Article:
You see, Doug’s family were only slightly better off than my own, so buying Doug a decent, safe, legal, car wasn’t going to happen. However, Doug’s dad was that rare and dying breed of human known as a, Back Yard Mechanic. What Doug’s dad lacked in education, charm, and sobriety he more than made up for in pure mechanical genius. So, that summer Doug and his dad weeded the fox tails out Blue, “Fabricated” new floorboards, freshened up the interior with new duct tape, and somehow managed to Dr. Frankenstein the Valiant with a, “Functioning engine.” In the name of safety, Blue was gifted the best $400 set of tires Doug’s dad’s SEARS card could buy. Finally, after many busted knuckles, a whole lot of foul language, and what was likely a bribe of some kind to the DMV inspection person, Blue was deemed to be road worthy. Oh, but Blue did get a bit of an upgrade. Being a connoisseur of heavy metal, Doug used his birthday money (and likely the allowance money he normally budgeted for skunk weed) to buy an impressive Pioneer stereo system and new speakers. Without a doubt, that the stereo system cost more than the car’s Blue Book value.
With driver’s license in hand, Doug drove Blue over to my place of residence. He was so proud of that car. So, off we went with Megadeth blaring, no air conditioning, but filled with a sense of confidence and freedom one could only get from too much testosterone and what was likely a touch of carbon monoxide poisoning from an exhaust leak near the still somewhat porous floorboards.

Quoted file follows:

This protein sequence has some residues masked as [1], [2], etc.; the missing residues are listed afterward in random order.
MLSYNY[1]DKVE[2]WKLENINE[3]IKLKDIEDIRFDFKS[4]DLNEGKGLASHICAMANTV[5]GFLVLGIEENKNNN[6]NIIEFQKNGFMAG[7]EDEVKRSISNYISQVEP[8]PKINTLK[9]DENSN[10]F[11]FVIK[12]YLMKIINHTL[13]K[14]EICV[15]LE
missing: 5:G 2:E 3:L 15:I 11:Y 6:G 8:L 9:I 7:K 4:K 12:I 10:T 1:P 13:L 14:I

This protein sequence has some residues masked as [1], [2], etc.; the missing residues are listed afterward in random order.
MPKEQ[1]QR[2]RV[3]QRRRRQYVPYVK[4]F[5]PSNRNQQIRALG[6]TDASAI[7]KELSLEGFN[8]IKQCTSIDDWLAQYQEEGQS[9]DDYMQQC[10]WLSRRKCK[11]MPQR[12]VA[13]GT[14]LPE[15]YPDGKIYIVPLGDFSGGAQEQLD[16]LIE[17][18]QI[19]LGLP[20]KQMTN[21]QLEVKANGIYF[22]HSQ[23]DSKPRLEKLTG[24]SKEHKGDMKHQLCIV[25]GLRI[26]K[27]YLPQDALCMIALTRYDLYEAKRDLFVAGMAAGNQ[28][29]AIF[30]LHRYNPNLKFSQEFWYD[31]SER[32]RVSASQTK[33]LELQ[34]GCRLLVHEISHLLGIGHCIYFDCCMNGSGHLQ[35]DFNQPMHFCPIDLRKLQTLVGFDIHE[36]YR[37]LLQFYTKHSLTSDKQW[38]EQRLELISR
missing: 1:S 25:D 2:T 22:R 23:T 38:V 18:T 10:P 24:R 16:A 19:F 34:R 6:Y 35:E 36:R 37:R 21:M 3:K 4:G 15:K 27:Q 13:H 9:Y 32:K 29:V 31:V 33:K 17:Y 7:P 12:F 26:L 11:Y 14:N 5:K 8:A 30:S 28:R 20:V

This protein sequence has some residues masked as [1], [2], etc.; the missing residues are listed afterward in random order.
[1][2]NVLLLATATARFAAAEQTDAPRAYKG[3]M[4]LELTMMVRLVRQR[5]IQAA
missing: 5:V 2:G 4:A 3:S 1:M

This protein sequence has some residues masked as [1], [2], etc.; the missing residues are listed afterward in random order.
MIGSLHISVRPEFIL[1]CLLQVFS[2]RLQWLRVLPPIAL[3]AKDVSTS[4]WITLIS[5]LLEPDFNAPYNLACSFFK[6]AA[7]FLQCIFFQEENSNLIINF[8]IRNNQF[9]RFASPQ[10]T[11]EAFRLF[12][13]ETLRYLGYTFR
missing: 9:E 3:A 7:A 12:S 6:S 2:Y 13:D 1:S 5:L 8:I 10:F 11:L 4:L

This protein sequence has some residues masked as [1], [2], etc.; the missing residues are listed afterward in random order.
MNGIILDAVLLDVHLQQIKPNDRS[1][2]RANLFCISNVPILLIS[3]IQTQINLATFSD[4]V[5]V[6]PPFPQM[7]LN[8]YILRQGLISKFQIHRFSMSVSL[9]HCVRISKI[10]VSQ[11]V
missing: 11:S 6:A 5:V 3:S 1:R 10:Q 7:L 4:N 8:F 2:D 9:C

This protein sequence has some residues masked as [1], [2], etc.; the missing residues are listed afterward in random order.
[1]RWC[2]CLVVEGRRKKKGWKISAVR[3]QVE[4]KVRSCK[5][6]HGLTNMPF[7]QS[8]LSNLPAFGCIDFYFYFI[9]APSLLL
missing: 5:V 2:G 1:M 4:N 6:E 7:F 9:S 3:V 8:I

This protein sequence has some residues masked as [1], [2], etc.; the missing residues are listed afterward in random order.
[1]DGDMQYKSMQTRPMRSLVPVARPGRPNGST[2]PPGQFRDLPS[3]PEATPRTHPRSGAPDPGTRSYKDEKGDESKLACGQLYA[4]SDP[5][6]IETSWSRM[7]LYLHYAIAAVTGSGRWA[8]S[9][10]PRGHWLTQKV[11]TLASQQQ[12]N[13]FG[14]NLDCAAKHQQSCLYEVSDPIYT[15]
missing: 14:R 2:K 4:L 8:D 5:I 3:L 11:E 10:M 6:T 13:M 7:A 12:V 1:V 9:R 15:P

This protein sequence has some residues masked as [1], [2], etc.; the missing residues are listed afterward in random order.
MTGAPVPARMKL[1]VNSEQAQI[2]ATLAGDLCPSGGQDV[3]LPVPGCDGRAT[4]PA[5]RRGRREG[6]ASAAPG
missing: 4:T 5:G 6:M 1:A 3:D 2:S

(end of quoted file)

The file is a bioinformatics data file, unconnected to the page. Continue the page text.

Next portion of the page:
Doug would eventually relate the story his dad told him where he found out there was a better than average chance he was conceived in the back seat of Blue. So, Blue was more than just a car. Blue was family, so as a friend, I came to love Blue too. You just couldn’t make me go near the back seat.
For the next two years, Blue carried us to and from high school. At first, Blue was laughed at by our high school peers, but then she became like a puppy born with an extra leg growing out its back. Sure, she was repulsive to behold at first, but eventually her character came out and she became adored by the masses. The personality of that car made us all overlook the omnipresent smell of weed, the total lack of safety equipment, and the fact that she occasionally decided to reject a carburetor, alternator, or muffler (usually at the worse time) for no reason.
We had a lot of fun in that car. Blue successfully made the voyage from Redding to Sacramento to see AC/DC and then later (unbeknownst to our parents) to see them again in San Jose. Blue took us to Whiskey Town Lake for the stereotypical cheap beer and someone losing their virginity in the public restroom party. We also cruised around Hilltop Drive in Redding on Saturday nights. While some blared Young MC or whatever vapid garbage was being spewed on MTV from their mini trucks, we unpopularly blared Slayer, Megadeth, Sabbath, and AC/DC. Though our music caused us to be accused worshipping the devil, we graciously explained that worship was too strong a word, but we were big fans of his work. After all that criticism, guess who would feel the most embarrassment about their musical choices when they grew up? Oh, and before I forget, I’m not sure what magic Blue possessed, but that car somehow drew girls in like copper wire draws in tweakers, meaning Doug rarely needed a vacancy sign for the back seat.
Sadly, I haven’t seen Blue in more than 30 years. As happens as we grow into adulthood, I lost contact with Doug when he joined the military (who said you can’t successfully pray for a clean drug test?). Wherever he is, I would like to think that Doug still has Blue. In fact, I hope Doug’s first born was conceived in that old Valiant’s back seat. I would also like to think that maybe Doug has passed Blue on to one of his kids and his first grandchild (after a thorough cleaning) was or will be conceived in her back seat. Call me old-fashioned but some traditions just need to be carried on.